My outlook for 2018 is optimistic.
Nestled in my kitchen, a motto for the New Year.
When I started this blog, I was in the aftermath of a mental health crisis, and I was starting to regain my sense of wellbeing through psychology sessions and self-help.
My first post features a stunning black cat gazing up at the light, and that image has been symbolic for me ever since.
My early posts where in April/May 2014 and in them I describe my experiences in hospital, how I was trying to reconstruct myself and, despite anxieties, how my new job would help with that reconstruction.
At the time I was all about social work, and parity of esteem between mental health and physical health services. I was also ambivalent about medication for me—i.e. taking medication on a daily, ongoing basis. Since writing that post my view has not changed.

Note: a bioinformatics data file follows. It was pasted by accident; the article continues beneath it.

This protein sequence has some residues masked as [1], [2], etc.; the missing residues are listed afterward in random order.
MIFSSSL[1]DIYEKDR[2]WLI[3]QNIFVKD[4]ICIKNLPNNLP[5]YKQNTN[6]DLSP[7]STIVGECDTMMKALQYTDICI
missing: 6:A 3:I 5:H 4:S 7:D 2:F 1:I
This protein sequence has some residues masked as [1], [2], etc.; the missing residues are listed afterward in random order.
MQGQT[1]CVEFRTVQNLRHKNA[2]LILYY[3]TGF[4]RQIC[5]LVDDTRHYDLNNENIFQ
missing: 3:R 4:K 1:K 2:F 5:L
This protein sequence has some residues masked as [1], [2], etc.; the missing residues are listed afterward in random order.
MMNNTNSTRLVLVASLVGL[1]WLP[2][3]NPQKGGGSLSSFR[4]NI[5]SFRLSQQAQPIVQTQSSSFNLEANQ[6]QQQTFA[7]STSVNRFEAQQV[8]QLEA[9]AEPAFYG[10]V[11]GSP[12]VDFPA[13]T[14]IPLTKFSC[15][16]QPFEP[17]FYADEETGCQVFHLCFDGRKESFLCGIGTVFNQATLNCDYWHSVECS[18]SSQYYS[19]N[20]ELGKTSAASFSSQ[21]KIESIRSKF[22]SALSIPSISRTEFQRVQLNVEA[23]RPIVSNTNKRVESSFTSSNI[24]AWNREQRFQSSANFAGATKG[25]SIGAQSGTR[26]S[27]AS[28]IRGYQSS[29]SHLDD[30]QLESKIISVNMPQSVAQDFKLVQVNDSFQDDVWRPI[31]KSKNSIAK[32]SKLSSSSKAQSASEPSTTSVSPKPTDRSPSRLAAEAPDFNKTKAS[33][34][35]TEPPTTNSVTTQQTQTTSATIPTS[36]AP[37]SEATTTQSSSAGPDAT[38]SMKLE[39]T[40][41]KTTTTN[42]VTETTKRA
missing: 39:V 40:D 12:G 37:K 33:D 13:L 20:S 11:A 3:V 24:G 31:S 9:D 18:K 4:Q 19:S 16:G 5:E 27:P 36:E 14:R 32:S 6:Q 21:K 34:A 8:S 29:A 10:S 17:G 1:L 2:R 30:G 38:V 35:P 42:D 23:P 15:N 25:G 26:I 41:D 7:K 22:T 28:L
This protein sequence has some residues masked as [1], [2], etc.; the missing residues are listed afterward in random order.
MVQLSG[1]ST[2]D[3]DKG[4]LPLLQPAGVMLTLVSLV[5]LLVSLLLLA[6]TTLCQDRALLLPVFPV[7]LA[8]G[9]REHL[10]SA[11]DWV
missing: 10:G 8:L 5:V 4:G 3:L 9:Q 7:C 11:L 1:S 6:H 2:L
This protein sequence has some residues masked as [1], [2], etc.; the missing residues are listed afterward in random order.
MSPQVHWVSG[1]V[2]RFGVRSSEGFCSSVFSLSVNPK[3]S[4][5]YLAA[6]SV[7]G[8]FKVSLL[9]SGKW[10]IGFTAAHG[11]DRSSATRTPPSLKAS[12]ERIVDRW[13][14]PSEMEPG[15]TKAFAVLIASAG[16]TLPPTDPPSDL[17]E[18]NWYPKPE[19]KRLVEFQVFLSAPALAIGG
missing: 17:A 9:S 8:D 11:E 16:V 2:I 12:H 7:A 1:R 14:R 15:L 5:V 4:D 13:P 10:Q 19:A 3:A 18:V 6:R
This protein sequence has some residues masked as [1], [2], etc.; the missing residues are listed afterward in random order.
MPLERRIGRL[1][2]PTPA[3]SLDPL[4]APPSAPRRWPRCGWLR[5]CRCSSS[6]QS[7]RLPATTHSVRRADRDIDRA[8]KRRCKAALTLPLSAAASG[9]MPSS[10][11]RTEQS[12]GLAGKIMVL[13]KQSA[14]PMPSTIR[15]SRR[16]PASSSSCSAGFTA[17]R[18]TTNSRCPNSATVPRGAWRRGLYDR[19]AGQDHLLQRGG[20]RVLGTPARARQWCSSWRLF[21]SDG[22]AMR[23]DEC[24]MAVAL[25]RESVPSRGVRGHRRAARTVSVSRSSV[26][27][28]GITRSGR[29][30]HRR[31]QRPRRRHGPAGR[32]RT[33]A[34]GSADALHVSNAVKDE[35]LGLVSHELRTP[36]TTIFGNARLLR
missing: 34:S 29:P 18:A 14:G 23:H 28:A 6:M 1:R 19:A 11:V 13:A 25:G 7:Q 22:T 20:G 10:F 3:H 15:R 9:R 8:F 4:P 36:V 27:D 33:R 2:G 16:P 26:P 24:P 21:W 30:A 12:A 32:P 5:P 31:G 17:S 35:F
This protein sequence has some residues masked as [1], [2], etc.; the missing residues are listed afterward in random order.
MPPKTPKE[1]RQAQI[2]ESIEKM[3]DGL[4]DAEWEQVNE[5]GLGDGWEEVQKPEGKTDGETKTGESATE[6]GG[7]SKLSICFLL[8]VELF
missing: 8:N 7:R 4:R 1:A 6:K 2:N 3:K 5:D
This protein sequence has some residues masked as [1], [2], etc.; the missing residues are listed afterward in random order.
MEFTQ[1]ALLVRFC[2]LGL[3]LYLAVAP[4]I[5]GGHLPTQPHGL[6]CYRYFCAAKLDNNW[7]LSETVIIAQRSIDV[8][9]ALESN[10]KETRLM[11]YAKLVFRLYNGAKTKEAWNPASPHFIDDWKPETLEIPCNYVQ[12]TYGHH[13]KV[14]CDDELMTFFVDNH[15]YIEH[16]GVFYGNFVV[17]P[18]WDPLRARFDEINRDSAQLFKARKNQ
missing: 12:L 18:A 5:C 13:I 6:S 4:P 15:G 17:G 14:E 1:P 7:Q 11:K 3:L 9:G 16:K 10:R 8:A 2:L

After a mercurial rush of writing, the last of my early posts was in July 2014. I then went silent for 3 years. No posts. I had a new job, new horizons. I was absorbed, I was achieving, but I wasn’t paying attention…
I returned to posting in August 2017 during a bleak but stubbornly upbeat period. I take a cold look at myself by the year’s end and I archive my old about page (see below). I still have my ambitions, but at the core of me I’m focused on self-compassion, wellness and flourishing. 2018 is my year to be in-step and in-tune with the infinite possibilities of me.
My old about page. Archived Dec. 2017
A moment of serenity. In my mind’s eye I’m rising above the chaos, floating away from my fears and racing thoughts. All of their noise recedes, growing smaller as I rise. When the burners are still, I’m moving with the morning breeze, and merging with a peaceful silence.
Image: Hot Air-Balloon in Pilanesberg National Park, South Africa